Chesapeake helps preserve Carroll County's history

By Kimberly Lewis Mr. Thrifty Published:

Tucked away in the Carroll County Genealogy Society are people working to preserve Carroll County's historical records.

A team of 14 people who are very carefully digitalizing Carroll County's Probate Court Records from 1833-1957, Common Pleas Journals, marriages and wills. The team includes Carroll County residents, as well as those employed by Chesapeake Energy.

Using digital cameras, the team takes a digital copy, which is sent to Oklahoma where the image is checked for quality, cropped and preserved in a digital record, explained Aaron Dodds, president of the Carroll County Genealogy Society. Once the images are organized, the digital copy is sent to the library.

"This is a monumental undertaking and will benefit the society immensely when they are finished," Dodds said.

"Digitizing records at the Carroll County Genealogy Society benefits everyone involved. Once the project is finished in a couple of months, the images will be available in an instant to Carroll County residents," said Pete Kenworthy, manager for media relations for Chesapeake Energy Corporation. "Deteriorating records that date back into the early 1800s will be preserved forever. We are glad to be able to provide this service, along with a computer for local residents to use when searching for records information."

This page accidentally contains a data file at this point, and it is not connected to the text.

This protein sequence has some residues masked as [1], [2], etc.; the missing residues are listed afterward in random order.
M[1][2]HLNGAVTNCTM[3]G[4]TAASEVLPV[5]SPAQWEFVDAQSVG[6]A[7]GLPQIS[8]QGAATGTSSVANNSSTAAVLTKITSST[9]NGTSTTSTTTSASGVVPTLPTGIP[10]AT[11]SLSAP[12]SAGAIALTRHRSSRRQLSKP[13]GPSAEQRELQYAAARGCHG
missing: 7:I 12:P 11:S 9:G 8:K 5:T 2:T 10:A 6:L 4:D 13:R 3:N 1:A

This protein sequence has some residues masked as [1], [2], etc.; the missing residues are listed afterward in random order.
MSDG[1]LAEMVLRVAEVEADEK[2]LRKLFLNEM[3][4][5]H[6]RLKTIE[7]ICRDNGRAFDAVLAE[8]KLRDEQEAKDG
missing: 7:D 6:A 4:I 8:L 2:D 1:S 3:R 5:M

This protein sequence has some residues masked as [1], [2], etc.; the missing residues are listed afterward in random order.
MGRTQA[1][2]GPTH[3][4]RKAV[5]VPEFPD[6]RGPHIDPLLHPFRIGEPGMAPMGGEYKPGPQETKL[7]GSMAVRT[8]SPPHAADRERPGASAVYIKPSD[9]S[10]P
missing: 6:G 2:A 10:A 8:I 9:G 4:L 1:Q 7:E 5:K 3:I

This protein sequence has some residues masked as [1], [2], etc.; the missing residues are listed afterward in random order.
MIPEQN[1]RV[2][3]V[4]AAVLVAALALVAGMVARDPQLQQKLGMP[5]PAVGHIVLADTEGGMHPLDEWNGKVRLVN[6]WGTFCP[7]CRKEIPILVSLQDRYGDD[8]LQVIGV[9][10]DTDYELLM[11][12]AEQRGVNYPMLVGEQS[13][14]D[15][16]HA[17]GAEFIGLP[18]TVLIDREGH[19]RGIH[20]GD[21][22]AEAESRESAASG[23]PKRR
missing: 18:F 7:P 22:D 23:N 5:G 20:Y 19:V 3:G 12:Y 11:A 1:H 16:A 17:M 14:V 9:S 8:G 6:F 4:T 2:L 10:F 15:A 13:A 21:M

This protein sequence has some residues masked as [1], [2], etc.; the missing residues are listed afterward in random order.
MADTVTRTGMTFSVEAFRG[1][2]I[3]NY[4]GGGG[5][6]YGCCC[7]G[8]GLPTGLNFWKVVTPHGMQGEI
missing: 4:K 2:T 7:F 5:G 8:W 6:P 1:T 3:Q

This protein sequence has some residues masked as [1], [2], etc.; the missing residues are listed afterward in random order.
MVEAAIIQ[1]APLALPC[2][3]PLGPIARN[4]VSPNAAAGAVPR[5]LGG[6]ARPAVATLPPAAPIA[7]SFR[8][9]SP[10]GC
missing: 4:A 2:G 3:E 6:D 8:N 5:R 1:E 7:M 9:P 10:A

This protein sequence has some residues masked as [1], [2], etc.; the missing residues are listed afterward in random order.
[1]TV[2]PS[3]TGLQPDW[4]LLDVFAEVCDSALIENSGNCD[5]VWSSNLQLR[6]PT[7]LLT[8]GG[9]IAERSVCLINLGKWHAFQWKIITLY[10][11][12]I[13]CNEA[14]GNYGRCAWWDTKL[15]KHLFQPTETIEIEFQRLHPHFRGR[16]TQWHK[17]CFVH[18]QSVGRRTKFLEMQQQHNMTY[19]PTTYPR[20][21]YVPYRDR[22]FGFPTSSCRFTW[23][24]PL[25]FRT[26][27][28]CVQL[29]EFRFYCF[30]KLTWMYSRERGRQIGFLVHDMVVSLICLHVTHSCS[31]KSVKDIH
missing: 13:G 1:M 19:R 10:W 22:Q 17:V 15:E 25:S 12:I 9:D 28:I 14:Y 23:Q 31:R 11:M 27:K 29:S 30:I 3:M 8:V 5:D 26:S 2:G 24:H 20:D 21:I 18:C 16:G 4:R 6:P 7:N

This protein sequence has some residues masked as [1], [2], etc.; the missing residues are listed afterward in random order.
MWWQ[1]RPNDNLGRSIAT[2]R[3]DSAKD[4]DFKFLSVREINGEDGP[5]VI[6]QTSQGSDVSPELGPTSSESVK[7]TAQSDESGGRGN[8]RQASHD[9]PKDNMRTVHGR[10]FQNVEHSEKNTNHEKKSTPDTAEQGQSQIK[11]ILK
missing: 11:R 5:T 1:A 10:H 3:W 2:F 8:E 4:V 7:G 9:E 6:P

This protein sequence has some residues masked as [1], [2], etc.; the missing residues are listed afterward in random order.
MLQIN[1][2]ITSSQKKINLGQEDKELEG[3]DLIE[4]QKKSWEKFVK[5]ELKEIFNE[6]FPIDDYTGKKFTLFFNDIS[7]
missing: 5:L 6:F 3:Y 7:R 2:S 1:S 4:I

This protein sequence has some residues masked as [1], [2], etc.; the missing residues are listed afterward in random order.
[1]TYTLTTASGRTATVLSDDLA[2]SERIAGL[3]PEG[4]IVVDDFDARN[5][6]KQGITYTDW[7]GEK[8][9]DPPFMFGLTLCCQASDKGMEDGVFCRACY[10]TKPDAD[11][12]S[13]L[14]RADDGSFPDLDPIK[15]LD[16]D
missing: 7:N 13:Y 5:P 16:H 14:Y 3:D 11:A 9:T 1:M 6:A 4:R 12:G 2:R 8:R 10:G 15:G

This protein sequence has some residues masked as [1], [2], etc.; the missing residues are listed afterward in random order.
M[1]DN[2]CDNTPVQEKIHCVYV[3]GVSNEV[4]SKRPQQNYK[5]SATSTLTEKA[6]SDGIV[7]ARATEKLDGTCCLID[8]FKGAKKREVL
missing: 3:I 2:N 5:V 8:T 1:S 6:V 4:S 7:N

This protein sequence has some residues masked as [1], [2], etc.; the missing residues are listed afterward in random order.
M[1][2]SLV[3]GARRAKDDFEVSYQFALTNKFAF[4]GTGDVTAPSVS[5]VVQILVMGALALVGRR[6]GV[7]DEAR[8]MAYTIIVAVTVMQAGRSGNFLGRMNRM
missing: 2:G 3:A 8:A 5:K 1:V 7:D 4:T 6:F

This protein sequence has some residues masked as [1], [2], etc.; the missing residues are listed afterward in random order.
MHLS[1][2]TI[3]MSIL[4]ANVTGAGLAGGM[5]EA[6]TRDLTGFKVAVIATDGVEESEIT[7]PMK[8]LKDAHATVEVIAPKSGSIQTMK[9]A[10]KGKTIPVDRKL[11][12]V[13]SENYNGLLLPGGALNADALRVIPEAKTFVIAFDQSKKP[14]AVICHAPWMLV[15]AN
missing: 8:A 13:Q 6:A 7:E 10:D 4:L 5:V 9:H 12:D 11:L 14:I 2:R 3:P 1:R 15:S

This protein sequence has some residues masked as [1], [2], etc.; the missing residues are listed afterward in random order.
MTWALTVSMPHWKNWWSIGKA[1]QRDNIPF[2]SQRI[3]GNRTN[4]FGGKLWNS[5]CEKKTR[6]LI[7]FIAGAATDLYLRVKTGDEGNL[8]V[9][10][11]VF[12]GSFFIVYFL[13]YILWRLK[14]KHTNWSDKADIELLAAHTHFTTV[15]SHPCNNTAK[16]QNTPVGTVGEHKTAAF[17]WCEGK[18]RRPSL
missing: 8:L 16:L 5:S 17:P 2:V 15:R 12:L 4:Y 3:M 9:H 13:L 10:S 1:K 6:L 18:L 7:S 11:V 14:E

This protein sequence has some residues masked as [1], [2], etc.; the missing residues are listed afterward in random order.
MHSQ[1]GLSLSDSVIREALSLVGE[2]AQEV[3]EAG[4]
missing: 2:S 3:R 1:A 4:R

As part of the agreement, Dodds said Chesapeake Energy will keep the records in house and not to be shared with any outside entity for five years and then the company's copy will be destroyed.

Chesapeake Energy also donated to the library a computer with a 22-inch screen that can be rotated to view legal-size documents without the need for scrolling.

"This is a wonderful feature as so many of the records are legal-size documents, plus it will be beneficial in viewing newspaper pages," Dodds said. "The computer itself has a value of $3,500 and the overall project has an estimate of $300,000, costs that neither the genealogical society nor Carroll County could have undertaken."

Once the project is completed, library patrons can come in and access all of these records in a matter of minutes on one of the four computers available for use. This will eliminate the need for the original records and books to be handled, thus preserving them for future generations and provide a better service to researchers.

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